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Funding Awarded for Opioid e-Resource Database Development and Outreach Project!

The GMR office is excited to announce that the Indiana Prevention Resource Center (IPRC) has been granted an Outreach Award for its project, Opioid e-Resource Database Development and Outreach. Background Like many states across the country, Indiana has seen a significant increase in the number of opioid abusers. The state ranks 17th in the number of overdose deaths, and the number of deaths involving heroin use has increased from 7 in 2005 to 239 in 2015. Project Description The GMR office is funding IPRC to develop an e-resources database devoted solely to the topic of the current opioid epidemic, with a particular focus on Indiana, that will feature as subthemes from the homepage educational materials on how to judge the quality of health information resources and links to highlighted National Library of Medicine materials. IPRC will promote the database across the state via multiple paths, including social media, direct mailings, and IPRC staff working in various regions. Outreach efforts will be doubled in Indiana’s 21 medically underserved counties in order to increase visibility to health professionals and community members in these regions. Outcomes The implementation of this project aims to fulfill four main goals: 1. Raise awareness and knowledge about the current opioid epidemic in Indiana and nationally 2. Raise awareness about the rich resources available through the National Library of Medicine 3. Raise awareness and knowledge about how to judge the qualit...
Source: The Cornflower - Category: Databases & Libraries Authors: Tags: Advocacy Funding News from the Region Outreach Public Health opioid epidemic opioid resources Source Type: news

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Conclusion Some Medicaid recipients who gained coverage under the ACA may have become addicted to opioids, but we find little evidence that Medicaid expansion caused aggregate drug-related death rates to increase. Future research on the opioid epidemic should develop approaches that untangle the effects of Medicaid expansion from pre-existing economic trends and the spread of accessible illegal drugs. That said, by addressing the causes of addiction and promoting appropriate treatment, Medicaid could be an important tool for policy makers in the fight against opioid abuse. In January 2016, the Centers for Medicare and Medi...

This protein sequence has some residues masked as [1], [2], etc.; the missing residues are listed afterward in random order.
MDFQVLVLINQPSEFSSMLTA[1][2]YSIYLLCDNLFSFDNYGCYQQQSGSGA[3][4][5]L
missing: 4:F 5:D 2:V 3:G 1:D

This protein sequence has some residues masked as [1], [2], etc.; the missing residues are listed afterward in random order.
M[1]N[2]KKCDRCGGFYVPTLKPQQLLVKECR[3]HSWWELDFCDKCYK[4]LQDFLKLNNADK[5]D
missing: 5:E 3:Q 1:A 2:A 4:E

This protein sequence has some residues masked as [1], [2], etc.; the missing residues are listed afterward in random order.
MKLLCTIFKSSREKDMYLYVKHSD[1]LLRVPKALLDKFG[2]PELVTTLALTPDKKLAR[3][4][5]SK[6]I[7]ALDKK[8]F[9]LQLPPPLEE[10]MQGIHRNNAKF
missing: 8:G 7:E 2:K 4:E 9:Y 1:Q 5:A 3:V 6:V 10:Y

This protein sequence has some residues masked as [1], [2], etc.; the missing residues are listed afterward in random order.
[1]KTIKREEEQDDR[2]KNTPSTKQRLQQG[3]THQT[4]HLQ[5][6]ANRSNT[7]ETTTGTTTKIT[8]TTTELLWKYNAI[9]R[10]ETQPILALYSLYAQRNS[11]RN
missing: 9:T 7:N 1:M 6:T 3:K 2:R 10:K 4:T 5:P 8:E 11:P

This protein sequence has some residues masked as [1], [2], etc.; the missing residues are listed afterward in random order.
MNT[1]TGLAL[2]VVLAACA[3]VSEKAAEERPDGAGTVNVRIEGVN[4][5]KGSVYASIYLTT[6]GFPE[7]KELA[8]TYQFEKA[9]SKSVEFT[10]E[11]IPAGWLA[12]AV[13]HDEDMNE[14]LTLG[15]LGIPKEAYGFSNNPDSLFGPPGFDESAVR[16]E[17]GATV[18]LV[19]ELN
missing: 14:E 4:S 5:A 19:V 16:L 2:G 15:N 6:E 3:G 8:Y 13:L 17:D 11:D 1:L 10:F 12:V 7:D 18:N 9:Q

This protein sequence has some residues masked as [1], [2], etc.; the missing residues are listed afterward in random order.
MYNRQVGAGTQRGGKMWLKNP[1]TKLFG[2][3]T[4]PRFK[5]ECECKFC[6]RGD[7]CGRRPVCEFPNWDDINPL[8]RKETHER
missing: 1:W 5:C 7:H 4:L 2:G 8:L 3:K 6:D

Source: Health Affairs Blog - Category: Health Management Authors: Tags: Following the ACA Medicaid and CHIP Public Health Quality Medicaid expansion opioid epidemic Source Type: blogs
By DAVID INTROCASO In mid-July 3 Quarks Daily posted an essay written by Umair Haque, a London-based consultant and frequent contributor to the online Harvard Business Review, that argued “the American experiment is at an end.”   This is because unlike every other rich country the US lacks, Haque stated, essential moral universals defined as “sophisticated, broad and expansive public goods that improve by the year.” These include higher education, a responsible media, transport, welfare and healthcare. Democracies depend on these moral universals available to everyone because these benefit...
Source: The Health Care Blog - Category: Consumer Health News Authors: Tags: Uncategorized Source Type: blogs
Joanne Peterson is the Founder and Executive Director of Learn to Cope (LTC), a non-profit peer-led support network which began in 2004. Mrs. Peterson’s journey started as a young girl with siblings experiencing issues with mental illness and addiction. Years later when Joanne discovered that her own son’s experimentation with prescription drugs led to an opioid addiction, she was motivated and empowered to use her voice to bring about change. Today her son is in long term recovery. She designed LTC to offer families the support, education, resources and hope that her family would have benefited from.   Fu...